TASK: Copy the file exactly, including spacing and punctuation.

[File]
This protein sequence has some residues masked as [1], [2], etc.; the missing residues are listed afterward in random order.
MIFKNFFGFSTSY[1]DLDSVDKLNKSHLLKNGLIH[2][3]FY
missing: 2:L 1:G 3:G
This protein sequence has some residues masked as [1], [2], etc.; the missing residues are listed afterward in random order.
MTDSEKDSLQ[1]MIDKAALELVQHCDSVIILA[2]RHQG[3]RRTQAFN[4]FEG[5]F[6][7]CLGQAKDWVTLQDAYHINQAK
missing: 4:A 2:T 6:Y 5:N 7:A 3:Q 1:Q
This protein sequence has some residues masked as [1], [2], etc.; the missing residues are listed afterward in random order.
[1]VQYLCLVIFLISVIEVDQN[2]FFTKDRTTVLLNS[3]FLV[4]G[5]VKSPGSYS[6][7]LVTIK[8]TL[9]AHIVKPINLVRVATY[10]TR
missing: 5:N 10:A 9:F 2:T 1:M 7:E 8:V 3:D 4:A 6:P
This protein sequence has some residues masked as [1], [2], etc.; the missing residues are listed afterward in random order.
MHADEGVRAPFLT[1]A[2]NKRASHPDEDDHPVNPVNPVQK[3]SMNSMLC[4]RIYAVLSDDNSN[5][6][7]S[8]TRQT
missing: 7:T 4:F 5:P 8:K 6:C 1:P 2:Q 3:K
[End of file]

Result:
This protein sequence has some residues masked as [1], [2], etc.; the missing residues are listed afterward in random order.
MIFKNFFGFSTSY[1]DLDSVDKLNKSHLLKNGLIH[2][3]FY
missing: 2:L 1:G 3:G
This protein sequence has some residues masked as [1], [2], etc.; the missing residues are listed afterward in random order.
MTDSEKDSLQ[1]MIDKAALELVQHCDSVIILA[2]RHQG[3]RRTQAFN[4]FEG[5]F[6][7]CLGQAKDWVTLQDAYHINQAK
missing: 4:A 2:T 6:Y 5:N 7:A 3:Q 1:Q
This protein sequence has some residues masked as [1], [2], etc.; the missing residues are listed afterward in random order.
[1]VQYLCLVIFLISVIEVDQN[2]FFTKDRTTVLLNS[3]FLV[4]G[5]VKSPGSYS[6][7]LVTIK[8]TL[9]AHIVKPINLVRVATY[10]TR
missing: 5:N 10:A 9:F 2:T 1:M 7:E 8:V 3:D 4:A 6:P
This protein sequence has some residues masked as [1], [2], etc.; the missing residues are listed afterward in random order.
MHADEGVRAPFLT[1]A[2]NKRASHPDEDDHPVNPVNPVQK[3]SMNSMLC[4]RIYAVLSDDNSN[5][6][7]S[8]TRQT
missing: 7:T 4:F 5:P 8:K 6:C 1:P 2:Q 3:K